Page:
Perennial Garden

Moving in to our new house at the end of April with limited time and resources prevented me from being able to have a vegetable garden this year. Or at least, one on the scale that I want to have. For next year, I want a couple of raised beds in the sunniest part of the backyard so I can plant plenty of produce. This year, I settled for some spinach, romaine, broccoli, and dill in an already existing planter box that wraps around the front porch. My vegetables are having to share their space with some perennials that were already in one section of it.

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The day I planted

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Lilies and columbine

What I did have, though, was the time and resources to plant a perennial garden out front.

See, I have this little island between the driveway and the front walkway.

11209695_10155529497160596_1965150593871578516_nIt wasn’t in the best shape, and things needed to change. We didn’t like the evergreen shrubs bordering the walkway. They’re ubiquitous in the Pacific northwest, but they get taller than a person and, particularly when they’re not meticulously and constantly tended, they tend to become spider traps that scream “don’t use this path!” when they line walkways. We also already have a fairly shady yard, and the front is one of the most constantly sunny places we have, so we didn’t really want to have something that would shade it. Out those went. There was also some rotting wood barriers (the past owners were terrible at regularly sealing or otherwise caring for wood outside; thank goodness our porches are roofed), and a stump. The wood came out, but the stump stayed because it’s small enough that I figured I’d just plant around it and let time take care of it.

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Grass and weeds removed and grass seed down and watered

Then we tilled and removed all of the grass and weeds in the island. Even though I wanted grass in part of it, there were so many weeds and the dirt was so dry and unhealthy, I wanted to give it a fresh start with fertilizer and new grass. I raked in some fish meal fertilizer and put grass seed in along the driveway and curb edges because I don’t want my plants to be trampled by anyone who parks close to the edge.

From there, my mom and I went to a local organic nursery and went shopping. I had a number of goals for this little garden. I wanted it to be perennial, because I don’t want to spend a small fortune replanting it every year. Planting veggies from seed every year is one thing. You get tons of seeds in a packet that costs no more than a couple of bucks and will usually last at least a couple of years, and you get food out of it. But planting annual starts can get costly, plus it means places that are either bare or have dying plants once the growing seasons is over. No thanks. I also wanted the perennials to include edibles and to attract pollinators and pretties: bees, hummingbirds, and butterflies.

Manure compost turned in

Manure compost turned in

Along with getting plants, my parents have a neighborhood barn that has compost piles. There are three bunkers that the neighborhood rotates through. The horse owners bring the wood chips and dung they shovel out, and people bring things like grass clippings and dead weeds. When a bunker is full, its closed off and allowed to sit for awhile to become compost, and then people can use the compost. I shoveled a bunch of this compost into the back of my dad’s truck (on the warmest day we’ve had this year, no less), and we brought it back to my house where I shoveled it all right back out into the island.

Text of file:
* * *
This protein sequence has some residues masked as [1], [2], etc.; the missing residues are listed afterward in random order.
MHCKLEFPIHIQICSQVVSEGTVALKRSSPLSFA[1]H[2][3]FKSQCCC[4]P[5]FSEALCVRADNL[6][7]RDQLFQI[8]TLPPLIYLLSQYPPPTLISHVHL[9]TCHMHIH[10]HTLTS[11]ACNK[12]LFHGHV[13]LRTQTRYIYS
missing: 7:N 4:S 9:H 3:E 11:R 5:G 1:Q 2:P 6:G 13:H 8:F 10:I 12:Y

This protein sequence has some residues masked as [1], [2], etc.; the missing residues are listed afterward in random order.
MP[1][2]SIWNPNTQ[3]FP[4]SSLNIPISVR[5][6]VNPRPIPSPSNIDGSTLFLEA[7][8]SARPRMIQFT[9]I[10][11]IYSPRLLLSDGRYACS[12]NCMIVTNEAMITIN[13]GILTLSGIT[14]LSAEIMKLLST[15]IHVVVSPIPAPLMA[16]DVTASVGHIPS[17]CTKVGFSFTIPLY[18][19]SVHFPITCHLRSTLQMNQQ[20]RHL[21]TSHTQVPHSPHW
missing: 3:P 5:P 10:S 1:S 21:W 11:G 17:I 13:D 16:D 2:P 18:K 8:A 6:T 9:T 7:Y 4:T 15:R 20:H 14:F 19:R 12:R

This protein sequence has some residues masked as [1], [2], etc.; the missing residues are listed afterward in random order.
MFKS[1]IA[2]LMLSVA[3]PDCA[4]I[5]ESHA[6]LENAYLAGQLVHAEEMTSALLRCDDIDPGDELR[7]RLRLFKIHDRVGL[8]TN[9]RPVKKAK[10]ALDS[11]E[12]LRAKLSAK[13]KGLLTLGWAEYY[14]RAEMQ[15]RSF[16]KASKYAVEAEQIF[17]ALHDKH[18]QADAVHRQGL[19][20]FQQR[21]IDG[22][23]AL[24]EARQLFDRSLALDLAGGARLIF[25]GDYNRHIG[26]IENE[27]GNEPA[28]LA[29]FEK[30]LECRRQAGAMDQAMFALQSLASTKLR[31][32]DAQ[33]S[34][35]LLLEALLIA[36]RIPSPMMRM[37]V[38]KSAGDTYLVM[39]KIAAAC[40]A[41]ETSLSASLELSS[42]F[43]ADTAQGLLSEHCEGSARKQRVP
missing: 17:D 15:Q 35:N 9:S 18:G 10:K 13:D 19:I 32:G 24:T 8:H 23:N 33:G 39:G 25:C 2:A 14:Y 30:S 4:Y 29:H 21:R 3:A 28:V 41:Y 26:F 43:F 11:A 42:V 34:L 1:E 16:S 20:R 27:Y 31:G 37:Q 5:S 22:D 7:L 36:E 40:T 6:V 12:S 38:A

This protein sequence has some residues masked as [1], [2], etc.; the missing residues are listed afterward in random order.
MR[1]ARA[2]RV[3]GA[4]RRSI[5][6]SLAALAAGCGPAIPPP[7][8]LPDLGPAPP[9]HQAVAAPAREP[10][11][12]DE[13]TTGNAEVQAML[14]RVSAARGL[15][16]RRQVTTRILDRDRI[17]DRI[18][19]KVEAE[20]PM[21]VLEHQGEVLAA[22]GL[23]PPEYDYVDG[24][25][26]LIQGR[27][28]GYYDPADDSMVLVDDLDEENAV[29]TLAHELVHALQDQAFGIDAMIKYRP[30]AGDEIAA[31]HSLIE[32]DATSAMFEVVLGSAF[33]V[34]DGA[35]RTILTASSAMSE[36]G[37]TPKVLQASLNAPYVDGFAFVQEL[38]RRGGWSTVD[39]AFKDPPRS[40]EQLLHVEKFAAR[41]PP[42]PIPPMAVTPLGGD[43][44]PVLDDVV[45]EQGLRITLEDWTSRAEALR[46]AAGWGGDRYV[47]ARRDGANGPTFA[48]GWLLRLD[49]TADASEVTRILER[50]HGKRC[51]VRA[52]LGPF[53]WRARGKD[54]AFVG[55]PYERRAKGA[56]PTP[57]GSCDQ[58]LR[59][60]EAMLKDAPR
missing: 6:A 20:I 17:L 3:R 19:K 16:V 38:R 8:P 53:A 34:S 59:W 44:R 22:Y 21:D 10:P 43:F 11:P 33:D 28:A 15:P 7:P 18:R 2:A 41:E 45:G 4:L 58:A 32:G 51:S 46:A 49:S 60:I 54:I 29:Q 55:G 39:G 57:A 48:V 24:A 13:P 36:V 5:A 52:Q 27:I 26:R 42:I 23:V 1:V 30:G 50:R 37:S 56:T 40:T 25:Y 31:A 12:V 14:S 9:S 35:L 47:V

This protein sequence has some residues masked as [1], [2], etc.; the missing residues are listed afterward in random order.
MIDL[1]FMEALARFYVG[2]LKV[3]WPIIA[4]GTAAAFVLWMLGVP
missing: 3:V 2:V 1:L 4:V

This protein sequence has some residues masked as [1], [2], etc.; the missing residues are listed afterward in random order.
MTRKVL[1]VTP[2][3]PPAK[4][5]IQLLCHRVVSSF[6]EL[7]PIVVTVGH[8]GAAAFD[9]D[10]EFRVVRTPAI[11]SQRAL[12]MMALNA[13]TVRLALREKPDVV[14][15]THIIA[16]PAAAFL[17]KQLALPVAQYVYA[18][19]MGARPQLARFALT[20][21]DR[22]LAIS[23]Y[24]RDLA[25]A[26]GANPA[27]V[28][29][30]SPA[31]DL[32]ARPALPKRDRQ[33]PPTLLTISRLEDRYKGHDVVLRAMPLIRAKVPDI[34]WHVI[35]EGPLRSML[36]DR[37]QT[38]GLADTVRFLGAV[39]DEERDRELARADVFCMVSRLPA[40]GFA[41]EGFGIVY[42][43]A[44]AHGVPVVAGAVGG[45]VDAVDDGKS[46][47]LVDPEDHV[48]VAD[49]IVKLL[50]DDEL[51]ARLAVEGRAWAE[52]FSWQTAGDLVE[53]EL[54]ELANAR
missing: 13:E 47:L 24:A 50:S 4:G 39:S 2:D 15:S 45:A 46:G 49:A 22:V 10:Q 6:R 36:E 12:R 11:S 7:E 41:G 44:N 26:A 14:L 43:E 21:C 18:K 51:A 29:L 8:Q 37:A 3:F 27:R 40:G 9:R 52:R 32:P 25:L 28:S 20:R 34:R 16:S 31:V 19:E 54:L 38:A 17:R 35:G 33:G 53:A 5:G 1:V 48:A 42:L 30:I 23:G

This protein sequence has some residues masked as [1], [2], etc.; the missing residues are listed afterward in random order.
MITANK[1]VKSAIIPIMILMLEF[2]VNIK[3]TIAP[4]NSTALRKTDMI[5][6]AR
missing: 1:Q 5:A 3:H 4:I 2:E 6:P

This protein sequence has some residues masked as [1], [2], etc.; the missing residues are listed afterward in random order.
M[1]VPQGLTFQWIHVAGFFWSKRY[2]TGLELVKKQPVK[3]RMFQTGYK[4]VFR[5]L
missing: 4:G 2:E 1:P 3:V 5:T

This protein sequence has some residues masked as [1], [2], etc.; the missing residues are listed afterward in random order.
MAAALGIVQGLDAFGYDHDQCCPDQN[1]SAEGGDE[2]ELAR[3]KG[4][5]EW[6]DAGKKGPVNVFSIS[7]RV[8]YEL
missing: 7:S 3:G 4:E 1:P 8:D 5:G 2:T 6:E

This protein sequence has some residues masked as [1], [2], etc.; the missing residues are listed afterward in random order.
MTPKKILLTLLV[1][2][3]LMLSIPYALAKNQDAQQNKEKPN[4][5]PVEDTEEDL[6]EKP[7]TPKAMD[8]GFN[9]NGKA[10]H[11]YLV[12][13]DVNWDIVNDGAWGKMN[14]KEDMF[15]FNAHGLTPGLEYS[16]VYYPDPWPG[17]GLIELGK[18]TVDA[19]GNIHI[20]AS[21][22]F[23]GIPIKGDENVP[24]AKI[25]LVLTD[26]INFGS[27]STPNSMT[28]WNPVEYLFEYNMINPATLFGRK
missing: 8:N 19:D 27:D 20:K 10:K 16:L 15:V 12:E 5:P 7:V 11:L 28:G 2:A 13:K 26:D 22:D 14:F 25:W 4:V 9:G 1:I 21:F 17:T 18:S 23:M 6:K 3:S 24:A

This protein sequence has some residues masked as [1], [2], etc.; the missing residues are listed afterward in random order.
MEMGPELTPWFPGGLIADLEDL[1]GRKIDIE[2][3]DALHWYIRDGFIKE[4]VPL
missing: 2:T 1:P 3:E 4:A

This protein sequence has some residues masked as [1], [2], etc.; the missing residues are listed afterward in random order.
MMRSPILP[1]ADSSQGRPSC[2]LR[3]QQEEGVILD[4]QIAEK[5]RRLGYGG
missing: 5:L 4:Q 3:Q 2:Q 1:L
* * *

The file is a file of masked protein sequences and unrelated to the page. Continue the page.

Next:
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Arranging before planting

While my little one took his nap, I turned the compost into the dirt. Hopefully between that and the fish meal fertilizer, the dirt will be healthier and life-giving.

Now it was time for the plants. I had gotten a number of plants to fit my goals. There are three blueberry bushes, which produce berries at different times of the growing season so that we don’t have too many at once. For the one spot that gets shade for at least half of the day I got a couple of bleeding hearts, and in the rest I got plants like bee balm, echinacea, aster, and lavender. Some are edible as herbs and in teas, and others are simply to attract my pollinators and pretties.

11150387_10155546855850596_6515258140420890126_nTo finish things off, I planted — which was interesting, because there are still small roots from the tree through the island –mulched, and watered.

I really can’t wait to see what this looks like when everything has had time to get established and grow.

Next year, when I have a real vegetable garden and I’m not using the front porch planter, I plan on putting some more shade-friendly perennials  in there. I already have a hummingbird feeder up, and yesterday I found fuchsia starts at Haggen so I made two hanging fuchsia baskets for the price of one established basket. That was an exciting find. I’ve already been paid off for my efforts to attract certain wildlife; I saw a hummingbird pay a visit to my feeder yesterday afternoon.

 

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13279_10155562999955596_1826768025702838296_n My fuchsia baskets and hummingbird feeder on the front porch; My columbine blooming in the front porch planter

 

 

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